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  • CK is considered a central

    2024-05-18

    CK is considered a central controller of cellular energy homeostasis that catalyzes the reversible transfer of a phosphoryl group from ATP to adenosine diphosphate (ADP) and creatine to produce PCr [5]. This enzyme builds up a large pool of rapidly diffusing PCr for temporal and spatial buffering of ATP levels, playing an important role in tissues with large and fluctuating energy demands [6]. The PCr acts as an energy source, buffer and energy transporter, shuttling energy from subcellular sites to site of energy consumption, where the cellular ATPases and ATP-dependent ion pumps are located, such as the sodium-potassium (Na+, K+-ATPase) and hydrogen (H+-ATPase) pumps [7,8]. A study conducted by Szabó et al. [9] demonstrated that mycotoxins-contaminated diets impairs the Na+, K+-ATPase activity in rabbits, contributing to several clinical alterations. Thus, our hypothesis is that an impairment of the CK/PCr system, i.e., of the ATP production, affects the activities of Na+, K+-ATPase and H+-ATPase, which are ATP-dependent ions pumps. Na+, K+-ATPase is an essential membrane protein due to its role in the maintenance of cellular resting potential and osmotic balance [10]. This enzyme requires ATP to maintain high intracellular K+ concentrations and low Na+ concentrations, which is essential to maintain adequate cellular functions, such as the resting membrane potential, regulation of cellular volume and pH, and driving the secondary SM-406 mg [11]. Moreover, the H+-ATPase (also known as V-ATPase) is a complex mediating ATP-driven vectorial transport of protons across membranes, that develops an important role to maintain the ideal pH of intracellular compartments, such as the Golgi apparatus and endosomes, and an impairment in the maintenance of pH may lead to cell death [12]. In this sense, evidences suggest that impairment in the CK/PCr system reduces the availability of ATP, compromising the good functioning of ATPases and, consequently, the ionic balance, specially of calcium (Ca+), potassium (K+), and sodium (Na+) ions [13,14]. Based on these evidences, the aim of this study was to evaluate the involvement of CK/PCr system in the impairment of energetic homeostasis in piglets fed with a diet co-contaminated with mycotoxins, as well as the effects on ATPases activities.
    Material and methods
    Results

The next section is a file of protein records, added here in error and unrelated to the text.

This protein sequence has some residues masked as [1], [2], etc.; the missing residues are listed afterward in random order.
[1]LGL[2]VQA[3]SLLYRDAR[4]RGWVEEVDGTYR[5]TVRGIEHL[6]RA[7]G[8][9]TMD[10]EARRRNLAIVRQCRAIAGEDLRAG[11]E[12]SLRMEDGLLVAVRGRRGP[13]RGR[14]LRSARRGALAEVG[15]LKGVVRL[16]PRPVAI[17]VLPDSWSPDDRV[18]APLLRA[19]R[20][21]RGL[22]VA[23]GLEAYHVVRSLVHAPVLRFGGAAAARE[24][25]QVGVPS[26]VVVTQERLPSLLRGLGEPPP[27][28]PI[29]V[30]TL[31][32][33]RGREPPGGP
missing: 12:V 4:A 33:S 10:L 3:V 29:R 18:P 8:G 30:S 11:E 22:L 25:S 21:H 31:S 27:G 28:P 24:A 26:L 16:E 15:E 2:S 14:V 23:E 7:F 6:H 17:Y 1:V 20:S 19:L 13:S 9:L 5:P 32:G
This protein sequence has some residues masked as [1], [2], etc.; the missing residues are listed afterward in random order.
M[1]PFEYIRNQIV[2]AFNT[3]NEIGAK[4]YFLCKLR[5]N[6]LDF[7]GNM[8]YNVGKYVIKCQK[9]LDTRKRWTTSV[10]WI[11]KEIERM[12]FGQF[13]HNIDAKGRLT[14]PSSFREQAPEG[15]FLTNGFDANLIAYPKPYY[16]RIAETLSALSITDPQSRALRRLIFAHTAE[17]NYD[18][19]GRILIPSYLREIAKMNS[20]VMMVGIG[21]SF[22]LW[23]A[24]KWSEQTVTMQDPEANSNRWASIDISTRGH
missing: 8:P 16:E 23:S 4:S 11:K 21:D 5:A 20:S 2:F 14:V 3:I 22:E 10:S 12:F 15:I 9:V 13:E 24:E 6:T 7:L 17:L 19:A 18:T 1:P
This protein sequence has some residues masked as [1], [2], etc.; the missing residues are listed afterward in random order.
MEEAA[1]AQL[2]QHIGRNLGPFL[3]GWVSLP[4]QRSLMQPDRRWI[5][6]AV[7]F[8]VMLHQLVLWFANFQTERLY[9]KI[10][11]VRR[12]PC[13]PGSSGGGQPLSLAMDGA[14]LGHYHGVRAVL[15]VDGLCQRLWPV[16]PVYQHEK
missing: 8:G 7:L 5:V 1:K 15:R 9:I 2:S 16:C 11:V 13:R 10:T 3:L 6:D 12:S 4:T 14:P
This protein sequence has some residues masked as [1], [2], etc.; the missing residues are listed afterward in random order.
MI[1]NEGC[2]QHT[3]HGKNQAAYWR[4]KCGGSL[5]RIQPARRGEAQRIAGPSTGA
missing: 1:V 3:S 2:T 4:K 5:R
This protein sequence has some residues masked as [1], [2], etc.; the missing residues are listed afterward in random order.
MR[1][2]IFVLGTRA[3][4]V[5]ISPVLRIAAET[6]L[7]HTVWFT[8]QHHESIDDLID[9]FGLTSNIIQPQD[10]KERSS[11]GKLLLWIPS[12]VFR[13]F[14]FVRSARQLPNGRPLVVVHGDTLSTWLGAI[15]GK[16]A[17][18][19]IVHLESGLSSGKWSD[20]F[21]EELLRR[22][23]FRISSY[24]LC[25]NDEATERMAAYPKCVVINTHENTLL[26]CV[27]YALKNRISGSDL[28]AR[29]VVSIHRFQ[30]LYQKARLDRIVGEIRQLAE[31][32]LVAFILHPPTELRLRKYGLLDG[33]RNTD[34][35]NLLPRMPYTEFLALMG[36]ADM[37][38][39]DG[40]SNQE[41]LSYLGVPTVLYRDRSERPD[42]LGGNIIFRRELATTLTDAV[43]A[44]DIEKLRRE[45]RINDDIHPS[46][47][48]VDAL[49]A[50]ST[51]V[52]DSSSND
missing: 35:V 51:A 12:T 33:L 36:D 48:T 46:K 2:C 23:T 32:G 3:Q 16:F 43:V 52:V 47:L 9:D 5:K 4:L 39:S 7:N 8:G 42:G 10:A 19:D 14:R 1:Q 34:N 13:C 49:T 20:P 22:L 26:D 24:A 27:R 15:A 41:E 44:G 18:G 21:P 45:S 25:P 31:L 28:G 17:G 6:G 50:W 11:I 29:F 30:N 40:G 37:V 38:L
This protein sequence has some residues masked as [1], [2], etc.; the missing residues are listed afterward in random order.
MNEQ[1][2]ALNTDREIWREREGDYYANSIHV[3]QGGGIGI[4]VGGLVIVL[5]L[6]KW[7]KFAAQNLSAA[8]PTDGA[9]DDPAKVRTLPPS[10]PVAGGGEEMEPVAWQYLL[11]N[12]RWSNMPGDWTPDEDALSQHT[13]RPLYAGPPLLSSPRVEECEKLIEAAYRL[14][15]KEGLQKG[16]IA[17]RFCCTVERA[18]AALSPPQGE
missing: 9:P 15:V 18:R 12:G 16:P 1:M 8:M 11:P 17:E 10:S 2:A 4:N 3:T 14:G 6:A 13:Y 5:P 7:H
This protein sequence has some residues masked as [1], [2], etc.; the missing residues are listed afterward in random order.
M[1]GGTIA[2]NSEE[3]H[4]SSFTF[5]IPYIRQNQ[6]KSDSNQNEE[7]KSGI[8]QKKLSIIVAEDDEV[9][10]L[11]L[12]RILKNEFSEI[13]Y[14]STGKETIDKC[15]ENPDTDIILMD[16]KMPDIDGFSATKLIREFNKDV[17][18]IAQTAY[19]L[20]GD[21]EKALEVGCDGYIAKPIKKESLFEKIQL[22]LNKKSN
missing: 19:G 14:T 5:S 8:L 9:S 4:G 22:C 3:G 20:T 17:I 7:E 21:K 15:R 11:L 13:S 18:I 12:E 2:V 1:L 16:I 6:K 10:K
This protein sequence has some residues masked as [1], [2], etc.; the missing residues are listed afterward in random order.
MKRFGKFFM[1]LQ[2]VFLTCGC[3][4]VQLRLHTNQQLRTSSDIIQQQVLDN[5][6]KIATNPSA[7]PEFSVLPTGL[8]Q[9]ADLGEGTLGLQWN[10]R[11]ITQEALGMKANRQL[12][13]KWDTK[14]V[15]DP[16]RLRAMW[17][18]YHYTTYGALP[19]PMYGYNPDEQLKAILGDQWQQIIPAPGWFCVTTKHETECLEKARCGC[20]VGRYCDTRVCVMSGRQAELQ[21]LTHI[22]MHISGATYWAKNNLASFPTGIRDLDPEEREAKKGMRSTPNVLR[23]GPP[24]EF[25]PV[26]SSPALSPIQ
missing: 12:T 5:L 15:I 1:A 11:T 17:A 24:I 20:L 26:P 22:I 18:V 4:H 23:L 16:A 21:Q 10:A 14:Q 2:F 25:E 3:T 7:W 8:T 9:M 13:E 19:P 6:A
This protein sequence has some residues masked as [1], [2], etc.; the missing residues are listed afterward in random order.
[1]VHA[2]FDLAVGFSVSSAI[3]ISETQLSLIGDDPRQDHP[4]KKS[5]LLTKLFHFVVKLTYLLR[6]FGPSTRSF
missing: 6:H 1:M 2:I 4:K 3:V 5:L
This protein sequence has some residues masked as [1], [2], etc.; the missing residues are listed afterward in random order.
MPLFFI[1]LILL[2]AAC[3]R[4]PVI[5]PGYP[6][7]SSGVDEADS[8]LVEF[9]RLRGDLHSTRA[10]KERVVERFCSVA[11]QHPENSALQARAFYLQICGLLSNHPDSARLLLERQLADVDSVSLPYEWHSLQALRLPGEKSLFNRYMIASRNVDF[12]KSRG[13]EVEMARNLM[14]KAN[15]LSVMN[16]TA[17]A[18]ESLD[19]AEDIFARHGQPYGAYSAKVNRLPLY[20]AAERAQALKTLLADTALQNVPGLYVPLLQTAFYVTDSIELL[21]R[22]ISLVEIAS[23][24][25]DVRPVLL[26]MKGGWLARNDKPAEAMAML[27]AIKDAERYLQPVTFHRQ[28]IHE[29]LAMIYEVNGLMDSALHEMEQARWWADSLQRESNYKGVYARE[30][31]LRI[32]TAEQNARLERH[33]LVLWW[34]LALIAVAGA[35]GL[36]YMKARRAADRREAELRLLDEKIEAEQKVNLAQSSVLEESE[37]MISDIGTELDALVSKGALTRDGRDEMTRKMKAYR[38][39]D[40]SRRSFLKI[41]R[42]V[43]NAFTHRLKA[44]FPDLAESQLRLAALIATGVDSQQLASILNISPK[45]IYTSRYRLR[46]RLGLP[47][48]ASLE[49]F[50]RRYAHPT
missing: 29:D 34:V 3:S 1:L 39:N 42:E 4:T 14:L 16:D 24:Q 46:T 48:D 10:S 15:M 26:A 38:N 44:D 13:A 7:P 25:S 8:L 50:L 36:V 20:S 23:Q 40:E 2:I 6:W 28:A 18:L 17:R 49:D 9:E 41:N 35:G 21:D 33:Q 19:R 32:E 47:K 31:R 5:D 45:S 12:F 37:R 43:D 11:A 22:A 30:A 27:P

Discussion The present study demonstrated, for the first time, the involvement of CK/PCr system in the impairment of energetic homeostasis in piglets fed with a diet co-contaminated by mycotoxins. Our findings clearly show the inhibition of serum CK activity, indicating an imbalance of energetic homeostasis in piglets fed with a diet contaminated with mycotoxins, compromising serum Na+, K+-ATPase and H+-ATPase activities. As expected, piglets feed with a diet co-contaminated with mycotoxins presented a significant weight loss after 10 and 15 days of feed, in accordance to observed by Drábek et al. [15] after diet containing 30 and 300 μg of AFB1 per kg of fed during 26 days. Also, recent study conducted by Souza et al. [23] demonstrated that piglets feed with a diet containing 300 μg/kg of aflatoxins and 8000 μg/kg of fumonisins was able to reduce the weight gain after 10 and 15 days of diet exposure, in agree to observed in this present study. Moreover, is important highlight that reduction on serum protein concentration observed in animals exposed to a diet containing AFB1 and FB1 (50 and 200 μg/kg of each mycotoxin) may be contribute to impairment of weight gain, as observed by Tessari et al. [24]. The diet co-contaminated with mycotoxins inhibited the serum CK activity on days 5, 10 and 15 of experiment, indicating a disequilibrium in the ATP/ADP and PCr/Cr ratios, which may result in a decreased availability of ATP, impairment of energy supply and weight loss, which may explain the depletion of intracellular ATP levels observed in rat pulmonary macrophage exposed to airborne mycotoxins [25], as well as in neural cells exposed to mycotoxins produced by Penicillium roqueforti isolated from maize and grass silage [4]. Conversely, a study conducted by Okotie-Eboh et al. [26] reported a significantly increase of serum CK activity in broilers fed with a diet co-contaminated with 5 μg/g of aflatoxins, similarly to recent observed by Jiang et al. [27] in broilers fed with a diet contaminated with aflatoxin B1 (6.68 μg/kg), zearalenone (18.32 μg/kg), fumonisin (952.59 μg/kg) and deoxynivalenol (642.16 μg/kg). The difference in the serum CK activity between the studies may be linked with the dose, concentration, time of exposure and the presence of one or more mycotoxins in the diet, since the effects of mycotoxins are direct linked with these factors [28]. It is important to emphasize that augmentation in serum CK is also linked with cell damage, muscle cell disruption and diseases. These cellular disturbances can lead CK to leak from cells into blood [29], consequently increasing its serum concentration. In our understanding, the augmentation of serum CK activity occurs essentially in higher doses of mycotoxins exposition, as well as the combination of more mycotoxins in the diet, indicating intense cell and tissue damage [30]. In summary, the inhibition on CK activity impaired the CK/PCr system, and consequently decreased ATP availability.